CAPE ELIZABETH — School officials hope to improve security and communications following a lockdown last week and a bomb threat Tuesday.
The School Board and Superintendent of Schools Meredith Nadeau met Tuesday night to discuss the two incidents and talk with parents. Moving forward, they said, the district’s emergency management team will be reviewing and changing security measures and procedures.
Pond Cove Elementary School and Cape Elizabeth Middle School were evacuated Tuesday morning after a bomb threat was called in to the elementary school just after 9:15 a.m. The students from the two schools were brought to the high school for shelter while police and bomb-sniffing dogs searched the schools.
Middle and high school students were dismissed at 12:15 p.m. and elementary school students at 1:15 p.m. The high school was checked by police and canine units after all students had left.
The incident came less than a week after a man entered all three schools. The elementary and middle schools were locked down on the morning of March 16 after Nathanael Lavallee, 25, entered the schools.
Lavallee, of Philip Road, was arrested at the middle school by Sgt. Kevin Kennedy on a charge of trespassing.
Police Chief Neil Williams on March 23 said the two incidents were not related.
Nadeau held a meeting March 17 in addition to the one March 22, but some parents said communication was insufficient.
“I think the communication for last week’s event was lousy,” Jennifer Pollick said.
Nadeau on Tuesday said communication depends on the type and seriousness of the incident. She said sometimes it’s not possible to divulge a lot of information right away.
“We gauge our communications to the situation we’re dealing with, but our first priority in any situation is the safety of the children,” she said, adding it can be “a difficult balance to strike.”
Nadeau sent an email to parents March 21 about the March 16 incident and why communication took “so long” and was “so vague.” She said the School Department’s goal was to “provide general information to families about the nature of the incident and to communicate that everyone was safe.”
Nadeau at Tuesday’s meeting said the department is looking at how it can better use its website and social media to disseminate information. School Board member John Voltz suggested that communications give parents more guidance, so they know what to do or where to look for updates.
Security, especially regarding unwanted people entering the schools, was discussed at length Tuesday night. Parent Ken Brown, who said he’s thinking of removing his daughter from Pond Cove, said staff need to be better trained for emergency situations.
“Did they do their jobs? Yes,” he said. “Was there more luck than skill? You can go back and forth on that.”
Pollick agreed that luck played a role in last week’s incident.
“I think they fumbled last week and got lucky,” she said. “We should be grateful for Nathanael Lavallee because he opened our eyes to some serious security issues.”
Facilities Manager Greg Marles on Tuesday said the School Department is always looking at improving and replacing doors; Lavallee entered the middle school by breaking in through a back door. Marles revealed to parents that Lavallee actually broke through a new door that had a “mechanical failure.”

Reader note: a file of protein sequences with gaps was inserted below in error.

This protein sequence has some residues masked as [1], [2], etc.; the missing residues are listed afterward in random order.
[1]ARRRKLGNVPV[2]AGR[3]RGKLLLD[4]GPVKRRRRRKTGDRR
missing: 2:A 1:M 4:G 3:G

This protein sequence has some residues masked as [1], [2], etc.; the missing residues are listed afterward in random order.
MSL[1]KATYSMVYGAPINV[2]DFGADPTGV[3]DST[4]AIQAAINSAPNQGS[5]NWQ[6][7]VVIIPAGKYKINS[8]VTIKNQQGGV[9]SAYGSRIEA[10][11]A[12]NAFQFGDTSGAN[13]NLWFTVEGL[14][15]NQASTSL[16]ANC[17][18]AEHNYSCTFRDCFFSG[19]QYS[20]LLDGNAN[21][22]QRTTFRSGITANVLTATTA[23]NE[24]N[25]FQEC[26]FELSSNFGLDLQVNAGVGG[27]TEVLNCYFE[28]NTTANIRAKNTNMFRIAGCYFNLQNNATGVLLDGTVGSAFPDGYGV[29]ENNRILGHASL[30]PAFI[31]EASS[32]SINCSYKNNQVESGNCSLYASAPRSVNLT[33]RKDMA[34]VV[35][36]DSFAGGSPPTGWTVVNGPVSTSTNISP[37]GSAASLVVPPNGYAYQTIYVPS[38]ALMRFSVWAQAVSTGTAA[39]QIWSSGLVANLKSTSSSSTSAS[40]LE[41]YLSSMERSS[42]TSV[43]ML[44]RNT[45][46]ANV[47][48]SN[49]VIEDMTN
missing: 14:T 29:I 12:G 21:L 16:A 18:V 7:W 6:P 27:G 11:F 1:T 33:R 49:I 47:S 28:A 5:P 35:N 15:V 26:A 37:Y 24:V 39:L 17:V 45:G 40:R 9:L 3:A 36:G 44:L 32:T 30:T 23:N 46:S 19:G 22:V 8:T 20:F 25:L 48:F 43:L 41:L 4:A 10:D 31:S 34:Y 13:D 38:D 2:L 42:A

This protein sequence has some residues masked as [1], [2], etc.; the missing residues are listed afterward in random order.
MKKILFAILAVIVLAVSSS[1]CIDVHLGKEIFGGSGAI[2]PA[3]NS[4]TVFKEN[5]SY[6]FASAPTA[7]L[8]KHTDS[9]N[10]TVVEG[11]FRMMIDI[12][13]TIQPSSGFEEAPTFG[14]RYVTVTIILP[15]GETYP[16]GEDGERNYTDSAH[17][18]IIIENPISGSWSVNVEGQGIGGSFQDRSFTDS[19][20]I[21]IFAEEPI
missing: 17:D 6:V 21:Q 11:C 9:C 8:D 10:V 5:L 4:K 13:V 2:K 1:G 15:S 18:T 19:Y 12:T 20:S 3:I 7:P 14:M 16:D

Nadeau also addressed concerns about people coming in through the front door while students are entering the school in the morning. She said the elementary and middle school front doors are locked all day, except in the morning, and visitors must use a buzzer system to be allowed in.
Now the schools are locked in the morning as well, and parents have been asked to say goodbye outside.
High school Principal Jeff Shedd said the front door of the high school – which doesn’t have a buzzer – is always unlocked. He admitted it would be possible for an unwanted person to slip in with students in the morning.
“There are undoubtedly people who are missed at that time,” he said.
Nadeau said if parents or students “see something, say something.”
Williams said two people called 911 the morning of March 16 with concerns about Lavallee. They were neighbors of Lavallee who told police he had approached them to say he was going to the schools.
Police found Lavallee walking along Route 77, but he said he was going to a convenience store. Williams said police officers had no reason to take any further action.
Parents at the meeting Tuesday night said the bomb threat incident was handled well.
“I was in the schools today when it happened, and I can say the response was excellent,” Anna Redding said.
Some parents, as well as School Board members, said their children didn’t even realize there was a bomb threat; most thought it was a fire drill. Pollick said while it was smart to remove the children from the schools, it was dangerous to tell the public where the students were sent.
“They shouldn’t tell the world the procedure for a bomb threat,” she said. “It’s insane to let everyone know the procedures.”
Nadeau said the department’s emergency management team will meet with the School Board on April 12 in executive session to talk about improving security measures. She said she couldn’t talk about specifics with the public because it’s classified information, but if it creates a budgetary increase, that information will be released.
Williams said police are still investigating the bomb threat and are trying to trace the phone call.
Security changes discussed April 12 will go into effect as soon as possible, Nadeau said.
The Cape Elizabeth School Board, Superintendent of Schools Meredith Nadeau, and other school administrators met March 22 to discuss a recent lockdown and bomb threat at the schools.
A dozen or so parents and community members attended a Cape Elizabeth School Board meeting March 22 to hear from Superintendent of Schools Meredith Nadeau on two recent security incidents at the schools.